With CleanMed 2013 having wrapped up last week in Boston, and spring farmers markets in full swing throughout most of the country, now seems like a good time to discuss the strides being made in hospitals nationwide to serve healthier foods — and the sometimes unexpected benefit to the bottom line.
A recent column in Hospitals & Health Networks says no fewer than 431 U.S. hospitals have signed Health Care Without Harm's Healthy Food in Health Care pledge.
According to Heath Care Without Harm, “taking the pledge to support procurement of local, nutritious, sustainably produced food demonstrates a commitment to ‘first, do no harm’ as part of a whole hospital approach to preventive medicine that protects the health of patients, staff and communities.”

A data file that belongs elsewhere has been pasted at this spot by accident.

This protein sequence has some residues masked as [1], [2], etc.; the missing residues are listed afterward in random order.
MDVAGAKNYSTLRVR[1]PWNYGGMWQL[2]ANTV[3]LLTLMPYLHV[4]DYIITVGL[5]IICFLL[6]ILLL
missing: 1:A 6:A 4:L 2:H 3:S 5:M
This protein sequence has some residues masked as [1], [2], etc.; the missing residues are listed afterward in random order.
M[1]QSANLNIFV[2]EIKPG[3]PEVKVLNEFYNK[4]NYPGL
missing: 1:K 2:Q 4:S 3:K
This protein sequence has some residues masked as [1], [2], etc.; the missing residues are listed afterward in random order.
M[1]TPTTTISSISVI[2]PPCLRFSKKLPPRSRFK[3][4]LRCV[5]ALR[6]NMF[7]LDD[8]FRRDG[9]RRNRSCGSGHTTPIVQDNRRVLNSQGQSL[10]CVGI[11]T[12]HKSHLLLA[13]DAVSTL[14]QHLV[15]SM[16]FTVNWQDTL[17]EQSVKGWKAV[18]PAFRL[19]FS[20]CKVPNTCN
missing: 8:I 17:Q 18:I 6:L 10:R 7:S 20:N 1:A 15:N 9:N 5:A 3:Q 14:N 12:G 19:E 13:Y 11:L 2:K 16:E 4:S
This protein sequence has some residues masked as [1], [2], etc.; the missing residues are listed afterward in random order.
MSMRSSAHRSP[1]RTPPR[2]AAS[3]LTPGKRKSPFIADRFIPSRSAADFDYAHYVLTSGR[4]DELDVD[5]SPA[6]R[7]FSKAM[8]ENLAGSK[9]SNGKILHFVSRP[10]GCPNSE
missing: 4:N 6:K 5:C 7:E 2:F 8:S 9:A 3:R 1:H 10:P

The hospitals that have taken this pledge have seen the changes they made impact their communities in a variety of ways. For example, according to the article, Dartmouth-Hitchcock Medical Center participates in Healthy Food in Health Care's Healthy Beverage Program. The program bans any canned, bottled or fountain beverage that's sweetened with sugar or an artificial substitute.
Since the sugar ban went into effect, Dartmouth-Hitchcock calculates more than 4.7 million calories have been eliminated from the diets of patients, staffers and visitors, which means almost 1,400 pounds of body weight have been avoided, the article says.
And the benefits don’t end with improved health. According to the article, changing how a hospital purchases food (sourcing locally) and what kinds of foods are purchased (fewer red meats, more vegetables) can also mean a cost savings for hospital food service. A notable consideration, when U.S. healthcare institutions collectively spend approximately $12 billion annually on food and beverages.
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